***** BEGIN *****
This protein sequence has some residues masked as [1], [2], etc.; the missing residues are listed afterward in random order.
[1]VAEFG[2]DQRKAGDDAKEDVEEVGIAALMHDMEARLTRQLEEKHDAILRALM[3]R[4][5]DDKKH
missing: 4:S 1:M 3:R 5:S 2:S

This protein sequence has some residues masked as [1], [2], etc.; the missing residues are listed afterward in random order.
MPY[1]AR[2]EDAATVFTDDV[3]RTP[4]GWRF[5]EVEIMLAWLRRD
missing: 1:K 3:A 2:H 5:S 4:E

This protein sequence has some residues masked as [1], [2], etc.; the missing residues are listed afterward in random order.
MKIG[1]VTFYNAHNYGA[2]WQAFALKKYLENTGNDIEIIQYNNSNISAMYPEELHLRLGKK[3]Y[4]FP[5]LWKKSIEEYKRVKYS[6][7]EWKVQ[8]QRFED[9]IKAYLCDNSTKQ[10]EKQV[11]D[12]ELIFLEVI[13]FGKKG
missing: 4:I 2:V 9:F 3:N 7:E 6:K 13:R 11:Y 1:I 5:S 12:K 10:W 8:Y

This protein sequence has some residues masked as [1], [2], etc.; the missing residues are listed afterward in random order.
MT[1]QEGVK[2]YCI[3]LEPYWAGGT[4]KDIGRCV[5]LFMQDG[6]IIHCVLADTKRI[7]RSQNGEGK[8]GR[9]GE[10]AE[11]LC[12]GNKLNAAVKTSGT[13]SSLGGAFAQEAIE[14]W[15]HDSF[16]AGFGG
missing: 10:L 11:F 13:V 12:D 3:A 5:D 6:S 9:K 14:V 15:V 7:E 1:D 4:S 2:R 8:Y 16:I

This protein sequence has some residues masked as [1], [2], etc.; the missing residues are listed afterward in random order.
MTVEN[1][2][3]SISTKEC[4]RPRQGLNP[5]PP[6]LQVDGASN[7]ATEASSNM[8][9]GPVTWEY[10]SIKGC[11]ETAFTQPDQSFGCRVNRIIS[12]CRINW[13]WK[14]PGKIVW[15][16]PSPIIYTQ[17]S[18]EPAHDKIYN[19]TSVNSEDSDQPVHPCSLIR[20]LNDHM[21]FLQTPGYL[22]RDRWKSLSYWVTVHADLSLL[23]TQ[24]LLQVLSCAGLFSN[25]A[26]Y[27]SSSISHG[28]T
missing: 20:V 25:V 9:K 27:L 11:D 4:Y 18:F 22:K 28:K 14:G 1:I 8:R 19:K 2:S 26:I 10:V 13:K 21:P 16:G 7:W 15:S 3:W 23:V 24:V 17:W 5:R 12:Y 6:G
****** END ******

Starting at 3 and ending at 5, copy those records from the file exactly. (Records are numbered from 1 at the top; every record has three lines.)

This protein sequence has some residues masked as [1], [2], etc.; the missing residues are listed afterward in random order.
MKIG[1]VTFYNAHNYGA[2]WQAFALKKYLENTGNDIEIIQYNNSNISAMYPEELHLRLGKK[3]Y[4]FP[5]LWKKSIEEYKRVKYS[6][7]EWKVQ[8]QRFED[9]IKAYLCDNSTKQ[10]EKQV[11]D[12]ELIFLEVI[13]FGKKG
missing: 4:I 2:V 9:F 3:N 7:E 6:K 13:R 11:Y 1:I 5:S 12:K 10:W 8:Y

This protein sequence has some residues masked as [1], [2], etc.; the missing residues are listed afterward in random order.
MT[1]QEGVK[2]YCI[3]LEPYWAGGT[4]KDIGRCV[5]LFMQDG[6]IIHCVLADTKRI[7]RSQNGEGK[8]GR[9]GE[10]AE[11]LC[12]GNKLNAAVKTSGT[13]SSLGGAFAQEAIE[14]W[15]HDSF[16]AGFGG
missing: 10:L 11:F 13:V 12:D 3:A 5:D 6:S 9:K 14:V 15:V 7:E 1:D 4:S 2:R 8:Y 16:I

This protein sequence has some residues masked as [1], [2], etc.; the missing residues are listed afterward in random order.
MTVEN[1][2][3]SISTKEC[4]RPRQGLNP[5]PP[6]LQVDGASN[7]ATEASSNM[8][9]GPVTWEY[10]SIKGC[11]ETAFTQPDQSFGCRVNRIIS[12]CRINW[13]WK[14]PGKIVW[15][16]PSPIIYTQ[17]S[18]EPAHDKIYN[19]TSVNSEDSDQPVHPCSLIR[20]LNDHM[21]FLQTPGYL[22]RDRWKSLSYWVTVHADLSLL[23]TQ[24]LLQVLSCAGLFSN[25]A[26]Y[27]SSSISHG[28]T
missing: 20:V 25:V 9:K 27:L 11:D 4:Y 18:F 22:K 28:K 14:G 1:I 8:R 19:K 2:S 26:I 10:V 13:K 21:P 16:G 7:W 15:S 3:W 23:V 24:V 17:W 5:R 12:Y 6:G